Damp Survey: What Is It And What Are The Costs?

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damp survey

Damp is something that can affect any household – whether it be a major or minor problem. When left, damp can cause serious problems to a house, both structurally but also to those living inside it.

This makes it important to make sure you’re aware of any damp, either in your current home or a home you’re looking to buy, making a damp survey something you should get familiar with.

We’re going to talk you through what a damp survey looks at, the types of damp and the costs of a damp survey and damp removal.

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Will damp show up on a house survey?

If a house survey level 2 or 3 has been taken out, then any evidence of damp will be picked up on and highlighted in the survey report. However, a house surveyor is there to look at the house’s overall condition and quality, so won’t be focusing too much on one specific issue, meaning any damp won’t be largely assessed.

The damp assessment in a level 2 or 3 house survey will just be the surveyor using a handheld moisture monitor and having a quick look over the walls, floorboards, etc.

What happens if a survey finds damp?

If a general house survey finds damp, then you will need to get ask for a specialist damp surveyor to carry out a damp survey on the property, particularly if the amount of damp found is concerning or there is damp-related damage.

The specialist damp surveyor will give a detailed idea of how much damp is affecting the property, such as what type of damp it is (more on that later). The surveyor will use more specialist tools than just a handheld moisture monitor and will know the correct areas to look in, which are generally most affected by damp.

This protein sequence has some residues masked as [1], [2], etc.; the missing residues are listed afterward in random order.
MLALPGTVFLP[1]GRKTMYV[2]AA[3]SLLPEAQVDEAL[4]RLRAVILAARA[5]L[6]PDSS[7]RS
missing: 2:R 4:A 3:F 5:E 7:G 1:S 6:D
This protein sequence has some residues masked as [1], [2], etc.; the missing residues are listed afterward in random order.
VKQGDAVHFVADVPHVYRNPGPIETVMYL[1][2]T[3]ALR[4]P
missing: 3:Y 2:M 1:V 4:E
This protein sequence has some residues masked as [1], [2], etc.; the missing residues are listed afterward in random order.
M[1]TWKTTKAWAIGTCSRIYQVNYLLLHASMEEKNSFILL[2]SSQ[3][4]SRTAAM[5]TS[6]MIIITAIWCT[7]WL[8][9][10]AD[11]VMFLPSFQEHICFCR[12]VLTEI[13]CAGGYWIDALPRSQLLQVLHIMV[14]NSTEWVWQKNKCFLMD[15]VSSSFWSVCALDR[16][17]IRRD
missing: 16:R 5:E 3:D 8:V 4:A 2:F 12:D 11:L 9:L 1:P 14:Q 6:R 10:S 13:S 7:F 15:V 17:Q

As a general statement, a damp survey will take somewhere between 3-5 hours but will vary depending upon the specific type of survey being taken out.

During the damp survey, your surveyor will:

  • Identify the cause of damp by determining the source of the problem
  • Identify which type of damp
  • Look for future potential problems as a result of the damp
  • Check for any damp related problems within the building structure

As a result of the damp survey, the specialist damp surveyor will be able to recommend how serious the level of damp is and what needs to be done to solve the issue.

Their damp survey report will document the findings, written in a way that is easy to understand, stating what the current issues are and what problems may arise in the future as a result of the damp.

If requested, the damp survey can include the potential costs for how much damage has been caused and what repairs need to be made as a result. This is particularly useful for buyers, as they’re able to show the seller what they will have to pay to fix the damages, which can help with renegotiations of the selling price of the house.